Lactation Guidance- What’s in a Name? Pt IV
Originally posted July 7, 2011
So what’s a professional lactation guide or a mother needing lactation assistance to do? If we can’t necessarily trust the initials behind the name to guarantee excellent lactation care, how DO we find competent assistance?
1. Open your mind to the different types of professional lactation guidance that is available in your area:
For Lactation Guides: Take time to survey the other professionals in your area. Are there CLCs, IBCLCs, CLEs/CBEs near you? Why not take some time to understand just what services these professionals are offering and to whom. What can each woman actually do? What service does each professional offer? How is this service the same or different from what you do? Please abandon unsupported ideas that assert that some types of lactation guides are better than others. Be willing to consider that perhaps the letters behind a name don’t matter as much as the heart and mind behind the letters.
Some time ago, I was working as a postpartum doula.Understanding that my scope of practice did not include lactation assessment or intervention, I waited with a client for her IBCLC to come for a home visit. I was happily anticipating seeing a trusted professional come in and assess the situation and, with a few minor adjustments of the motherbaby’s latching techniques, fix the difficulties the pair was having. I wanted to hear the IBCLC’s instructions so I could assist the client as she carried out the intervention plan.
Imagine my dismay when the IBCLC came in, asked briefly how nursing was going and then told the mother- with a grimace on her face- that it was really going to take a lot of work to nurse her baby and did she really want to go through all that? The young mother nodded her understanding- of course, breastfeeding was too difficult and wasn’t going to work for her. The trusted IBCLC completely sabotaged that dyad’s nursing relationship but the mother believed what the nurse told her because, after all, the IBCLC is the breastfeeding expert…
It had been only a few months previous to that sad day that I met a young woman who had been to five- FIVE- different IBCLCs who had been unable to help her nurse her son without pain. She finally found relief when she located a CLC who was able to ‘speak her language’ and show her what needed to be done in a way she could understand. It was the good training and many, many years of experience that the CLC had under her belt that allowed her to offer a different perspective, a new idea that helped salvage the at-risk nursing relationship.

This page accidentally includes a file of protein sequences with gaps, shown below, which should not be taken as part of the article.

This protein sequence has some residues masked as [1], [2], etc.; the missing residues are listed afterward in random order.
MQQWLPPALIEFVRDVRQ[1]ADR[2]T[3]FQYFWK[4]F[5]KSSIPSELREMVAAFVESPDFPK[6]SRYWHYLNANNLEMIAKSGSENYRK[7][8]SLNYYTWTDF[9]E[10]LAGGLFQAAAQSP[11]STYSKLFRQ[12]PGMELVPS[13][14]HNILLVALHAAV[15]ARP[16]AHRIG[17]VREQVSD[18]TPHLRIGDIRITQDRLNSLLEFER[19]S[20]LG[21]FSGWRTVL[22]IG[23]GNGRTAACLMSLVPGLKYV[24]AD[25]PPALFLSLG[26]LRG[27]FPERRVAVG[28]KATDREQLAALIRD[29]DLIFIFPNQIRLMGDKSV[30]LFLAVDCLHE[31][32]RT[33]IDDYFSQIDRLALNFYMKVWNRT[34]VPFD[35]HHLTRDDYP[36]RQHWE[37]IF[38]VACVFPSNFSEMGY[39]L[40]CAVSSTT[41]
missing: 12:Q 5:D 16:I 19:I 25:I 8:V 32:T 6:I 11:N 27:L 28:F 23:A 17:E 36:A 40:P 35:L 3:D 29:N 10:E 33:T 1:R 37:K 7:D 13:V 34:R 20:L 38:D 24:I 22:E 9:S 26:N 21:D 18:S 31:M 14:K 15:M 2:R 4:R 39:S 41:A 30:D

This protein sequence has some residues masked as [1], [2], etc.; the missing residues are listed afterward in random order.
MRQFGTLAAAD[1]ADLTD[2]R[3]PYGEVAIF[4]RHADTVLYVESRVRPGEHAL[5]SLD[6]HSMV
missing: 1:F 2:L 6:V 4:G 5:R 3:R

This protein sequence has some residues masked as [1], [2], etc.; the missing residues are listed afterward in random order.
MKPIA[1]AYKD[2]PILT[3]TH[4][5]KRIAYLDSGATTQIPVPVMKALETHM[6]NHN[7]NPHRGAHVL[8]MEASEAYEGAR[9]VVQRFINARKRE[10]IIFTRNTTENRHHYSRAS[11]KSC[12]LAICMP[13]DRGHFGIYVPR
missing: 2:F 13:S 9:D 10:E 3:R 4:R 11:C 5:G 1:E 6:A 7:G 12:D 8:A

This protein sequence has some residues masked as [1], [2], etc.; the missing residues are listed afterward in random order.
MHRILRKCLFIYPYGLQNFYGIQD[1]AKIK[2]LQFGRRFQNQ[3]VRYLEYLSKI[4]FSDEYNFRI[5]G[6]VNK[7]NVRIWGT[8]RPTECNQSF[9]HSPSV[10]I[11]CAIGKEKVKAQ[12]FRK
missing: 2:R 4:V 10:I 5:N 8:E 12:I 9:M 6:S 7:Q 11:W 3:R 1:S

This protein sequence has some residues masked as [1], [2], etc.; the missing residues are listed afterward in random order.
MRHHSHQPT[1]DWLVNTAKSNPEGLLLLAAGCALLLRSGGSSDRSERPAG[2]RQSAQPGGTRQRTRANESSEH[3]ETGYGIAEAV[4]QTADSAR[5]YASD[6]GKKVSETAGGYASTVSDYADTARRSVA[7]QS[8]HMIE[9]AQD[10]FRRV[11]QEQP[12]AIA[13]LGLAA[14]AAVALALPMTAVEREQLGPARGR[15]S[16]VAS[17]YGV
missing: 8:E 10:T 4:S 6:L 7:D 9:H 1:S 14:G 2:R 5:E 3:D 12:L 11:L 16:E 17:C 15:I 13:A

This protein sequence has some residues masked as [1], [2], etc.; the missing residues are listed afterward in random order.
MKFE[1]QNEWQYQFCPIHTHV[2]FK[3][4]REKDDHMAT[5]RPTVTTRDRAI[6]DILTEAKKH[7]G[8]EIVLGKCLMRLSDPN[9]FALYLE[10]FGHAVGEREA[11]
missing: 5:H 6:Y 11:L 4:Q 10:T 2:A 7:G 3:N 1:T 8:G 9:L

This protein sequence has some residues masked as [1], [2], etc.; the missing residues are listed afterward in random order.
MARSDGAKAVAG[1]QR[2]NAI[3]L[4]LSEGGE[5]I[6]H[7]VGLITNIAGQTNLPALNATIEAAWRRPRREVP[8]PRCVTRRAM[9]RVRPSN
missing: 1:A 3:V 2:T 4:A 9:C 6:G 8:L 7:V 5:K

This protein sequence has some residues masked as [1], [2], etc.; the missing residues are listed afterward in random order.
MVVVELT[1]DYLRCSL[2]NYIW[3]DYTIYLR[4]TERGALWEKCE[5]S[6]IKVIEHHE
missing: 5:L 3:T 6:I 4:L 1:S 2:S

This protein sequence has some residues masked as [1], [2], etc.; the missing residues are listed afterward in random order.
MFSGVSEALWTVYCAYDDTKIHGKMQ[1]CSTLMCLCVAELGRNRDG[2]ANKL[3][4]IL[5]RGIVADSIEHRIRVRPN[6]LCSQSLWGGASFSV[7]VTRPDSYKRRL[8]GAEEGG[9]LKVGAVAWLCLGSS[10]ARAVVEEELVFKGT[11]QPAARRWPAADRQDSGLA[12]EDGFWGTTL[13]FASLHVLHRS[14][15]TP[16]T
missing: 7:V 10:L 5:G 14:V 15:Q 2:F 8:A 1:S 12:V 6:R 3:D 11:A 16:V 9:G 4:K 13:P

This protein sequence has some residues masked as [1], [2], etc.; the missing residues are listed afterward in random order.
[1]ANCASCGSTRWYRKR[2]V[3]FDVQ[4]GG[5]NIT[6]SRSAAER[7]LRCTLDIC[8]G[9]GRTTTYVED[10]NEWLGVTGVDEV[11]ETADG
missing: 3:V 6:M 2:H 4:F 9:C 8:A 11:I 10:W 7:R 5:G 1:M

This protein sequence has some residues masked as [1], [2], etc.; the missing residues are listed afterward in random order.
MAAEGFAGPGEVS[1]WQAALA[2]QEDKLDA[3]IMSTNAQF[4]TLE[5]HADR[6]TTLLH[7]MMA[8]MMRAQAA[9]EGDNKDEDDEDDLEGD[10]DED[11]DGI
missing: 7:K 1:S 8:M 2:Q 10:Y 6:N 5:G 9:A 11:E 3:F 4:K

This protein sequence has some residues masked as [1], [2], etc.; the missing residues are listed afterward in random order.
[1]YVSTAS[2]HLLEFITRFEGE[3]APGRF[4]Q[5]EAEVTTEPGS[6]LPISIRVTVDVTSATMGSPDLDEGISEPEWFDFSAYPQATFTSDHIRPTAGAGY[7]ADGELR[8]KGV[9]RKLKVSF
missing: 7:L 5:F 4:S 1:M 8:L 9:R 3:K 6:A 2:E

Is this a novel idea? Let’s be brave and consider that maybe other types of professionals have something valuable to offer the women in our community.
For Mothers: The initials DO matter- a bit. Using the initials is a great way to begin your search for lactation assistance. Do a search of your area to see what kind of lactation professionals are serving locally. You can start by doing a simple Google search for an IBCLC or CLC in your area. If you are unable to find specific lactation guides, contact your local Le Leche League chapter http://www.lllusa.org or contact local midwives or maternity floors in local hospitals. These resources will be able to point you toward lactation professionals who may be able to help you.
2. Interview and plan how you will work with the lactation guide:
For Lactation Guides: Meet and get to know the other professional lactation guides. Take sometime to understand others’ history, passion and training. Think of ways you all can complement one another’s services. Remember, there are not nearly enough lactation guides in the US. We need every single trained professional who is willing and ready to work to help women and babies breastfeed successfully. As you and the other professionals in your area begin finding ways to work together, perhaps you can also develop ways to hone one another’s skills- would it be possible to do a quarterly case review together? Can you organize workshops where the more experienced professionals- regardless of initials- offer tips and techniques to the less experienced? Can you ask those who have traveled to conferences to share what was gleaned from those fabulous resources? In short- can you find a way to enrich one another so the level of lactation guidance expertise in your area is heightened and mothers and babies reap the benefits?